2008 IABS Presidential Report
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Illinois Association of Blind Students
Accepted October 18, 2008
I stand here today, before friends and those who have become members of my family, to share the triumphs and successes of the Illinois Association of Blind Students this past year. I also stand here, with pride in my current Board, hope and confidence in the Board which will succeed us, and a renewed sense of purpose, determination, and energy for the work that remains to be done for and by blind students.
Two years ago, I outlined how IABS intended to rise from infancy once again to reaffirm the position of blind students as successful, confident, and talented members of society. Last year, in a room similar to this one, I discussed some of the ways IABS began reaching out to Illinois’s blind students, engaging their minds, cultivating their talents, and building their confidence. I am thrilled to be able to report on some of the vital ways the Illinois Association of Blind Students has expanded on these activities in the past year.
I have had the privilege of serving along side the most talented and dynamic group of individuals. Each member has experienced personal triumphs and tribulations in his or her educational lives; each member brings heart, brains, and courage to the organization. We range in age from five to over 75. We range in education from preschool to post doctoral fellows. We vary in cultural, religious, and socio-economic backgrounds. But we share in common an appreciation for education and the desire to ensure that every blind student maximizes his or her educational potential in this state.
Since last November, IABS has been very busy. In January, we attended the Winter meeting of the National Association of Blind Students. President Ronza Othman, Second Vice President Rob Hobson, Secretary Meghan Joost, and Member Janice Jeang were all in attendance. IABS reported its activities for the previous year and was once again, singled out as one of NABS’s most active chapters. The members then participated in Washington Seminar, where they met with members of the legislature to discuss issues of vital importance to the blind. Students accompanied veteran members of the affiliate to educate Congress on new and emerging threats like quiet cars as well as funding the digital conversion of the NLS Talking Book Program, both of which directly affect the student population. In addition, we fought and shall continue to fight alongside our mentors to ensure equality, efficiency, and fairness in the Social Security Program.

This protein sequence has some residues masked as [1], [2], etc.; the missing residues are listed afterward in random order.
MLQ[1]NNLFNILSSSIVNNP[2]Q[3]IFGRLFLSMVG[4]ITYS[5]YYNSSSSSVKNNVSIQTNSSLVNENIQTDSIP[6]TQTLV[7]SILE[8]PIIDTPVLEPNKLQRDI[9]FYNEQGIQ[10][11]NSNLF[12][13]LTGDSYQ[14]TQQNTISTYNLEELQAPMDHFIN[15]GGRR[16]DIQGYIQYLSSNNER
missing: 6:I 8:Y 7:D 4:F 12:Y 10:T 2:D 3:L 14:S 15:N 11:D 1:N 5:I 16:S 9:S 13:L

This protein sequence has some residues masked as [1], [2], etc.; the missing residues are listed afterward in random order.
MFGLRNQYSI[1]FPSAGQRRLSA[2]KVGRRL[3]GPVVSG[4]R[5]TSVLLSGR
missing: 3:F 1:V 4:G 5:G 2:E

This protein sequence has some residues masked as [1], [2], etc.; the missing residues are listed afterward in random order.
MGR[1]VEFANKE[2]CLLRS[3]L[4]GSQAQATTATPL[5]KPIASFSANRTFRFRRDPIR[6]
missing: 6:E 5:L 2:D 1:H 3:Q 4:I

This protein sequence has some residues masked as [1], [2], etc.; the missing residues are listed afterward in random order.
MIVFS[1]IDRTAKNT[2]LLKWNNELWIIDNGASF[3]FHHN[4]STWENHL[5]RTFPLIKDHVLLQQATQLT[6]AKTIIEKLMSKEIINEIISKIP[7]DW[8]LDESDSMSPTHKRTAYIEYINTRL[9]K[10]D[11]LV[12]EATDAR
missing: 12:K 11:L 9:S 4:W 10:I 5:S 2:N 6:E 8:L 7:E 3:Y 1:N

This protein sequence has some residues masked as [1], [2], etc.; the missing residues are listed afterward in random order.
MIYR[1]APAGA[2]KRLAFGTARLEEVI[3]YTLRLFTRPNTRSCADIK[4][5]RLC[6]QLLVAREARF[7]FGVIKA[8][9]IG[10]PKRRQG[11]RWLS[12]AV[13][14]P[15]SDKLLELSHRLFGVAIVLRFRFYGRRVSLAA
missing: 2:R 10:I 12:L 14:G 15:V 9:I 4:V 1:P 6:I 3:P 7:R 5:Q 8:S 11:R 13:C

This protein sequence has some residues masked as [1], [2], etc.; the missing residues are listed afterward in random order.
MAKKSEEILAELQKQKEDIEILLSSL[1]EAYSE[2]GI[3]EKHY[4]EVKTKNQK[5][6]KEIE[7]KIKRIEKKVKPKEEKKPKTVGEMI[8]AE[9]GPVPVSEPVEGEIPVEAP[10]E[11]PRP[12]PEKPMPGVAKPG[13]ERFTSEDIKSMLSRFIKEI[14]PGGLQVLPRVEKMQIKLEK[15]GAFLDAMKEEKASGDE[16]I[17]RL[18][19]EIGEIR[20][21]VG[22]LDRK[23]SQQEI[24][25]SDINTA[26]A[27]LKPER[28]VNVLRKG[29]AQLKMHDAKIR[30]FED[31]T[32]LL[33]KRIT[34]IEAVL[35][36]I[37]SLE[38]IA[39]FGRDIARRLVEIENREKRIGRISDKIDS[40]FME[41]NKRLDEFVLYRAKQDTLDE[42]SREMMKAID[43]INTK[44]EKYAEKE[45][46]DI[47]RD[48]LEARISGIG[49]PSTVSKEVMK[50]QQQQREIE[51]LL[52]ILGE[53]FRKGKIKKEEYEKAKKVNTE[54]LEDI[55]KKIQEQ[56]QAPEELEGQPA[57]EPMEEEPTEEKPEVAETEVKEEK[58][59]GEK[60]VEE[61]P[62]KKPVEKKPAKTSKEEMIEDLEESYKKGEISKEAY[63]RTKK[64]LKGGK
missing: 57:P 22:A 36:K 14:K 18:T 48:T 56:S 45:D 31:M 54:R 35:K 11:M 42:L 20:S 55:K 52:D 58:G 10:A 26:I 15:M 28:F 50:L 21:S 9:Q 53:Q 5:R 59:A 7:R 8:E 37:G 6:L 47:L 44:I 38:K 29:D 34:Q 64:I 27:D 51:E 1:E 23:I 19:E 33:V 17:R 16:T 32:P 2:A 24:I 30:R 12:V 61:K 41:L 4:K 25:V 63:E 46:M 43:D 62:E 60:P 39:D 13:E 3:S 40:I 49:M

We’ve learned from those that preceded us that civic engagement has far-reaching affects. We have visited members of the legislature in our home districts to encourage them to support our initiatives over the past year. We’ve engaged in letter campaigns, telephonic contact, and email communication. And we’ve helped in getting many Illinois Representatives to cosponsor legislation that will directly impact the lives of blind citizens.
In fact, this past summer, Congress enacted the “Higher Education Accessible Materials Act.” This legislation will ensure that every student in the country receives his or her textbooks in a format he or she can use on time. This legislation will allow blind students to compete on equal footing with their sighted counterparts in the classroom for the first time in history. This very bill originated as an issue at Washington Seminar less than two years ago. By participating in the legislative process, blind students, including our own, take an active role in defining their rights and responsibilities.
While growing as strong, motivated individuals ourselves, the leaders in IABS must begin to spread the wealth of knowledge and experiences we gained from our own mentors and those who laid the foundation for us in the past. Last April, IABS and the NFBI cosponsored “Beyond Barriers.” This student seminar brought together 22 students from various academic levels and geographic locations throughout the state. The event took place over two days and was held in Urbana, just off the campus of the University of Illinois. The purpose of the seminar was to promote self-advocacy, empowerment, and positive attitudes towards blindness. We emphasized available technology, Braille literacy, and independent mobility. Some of the highlights of the seminar included a technology round robin, a scavenger hunt throughout the hotel using our long white canes, dance lessons, and a spirited discussion of the Rehabilitation system. Several of the students who participated in the spring student seminar are here at convention, and we’re thrilled to have them among us. “Beyond Barriers” helped its participants cultivate their abilities, learn needed skills and techniques, and network with other students and successful blind members. By drawing from the resources established by others, they begin working toward building the futures they desire. And we, the IABS members who were a part of developing and implementing the seminar, learned first-hand how challenging and rewarding it is to repay those who fostered our own development by helping the next generations find their way.
We are aware that we are in training to one day lead this affiliate. . This year, I am pleased to relay that we have members serving on every NFBI committee, from legislation, to Resolutions, to scholarship, to public relations and press, to fundraising and development, to Recruitment and Retention. In this capacity, we are a part of the organization on the grass-roots level. We are able to incorporate educational issues and youth development into every facet of the NFBI’s operation and policy development; thus we ensure that our organization continues to respond quickly and appropriately to emerging issues. Moreover, we are able to help find and cultivate the next generation of leaders, identify funding sources for our programs, draft legislation and advocate positions that improve the quality of life for the blind, and have a real role in defining the direction of the organized blind movement.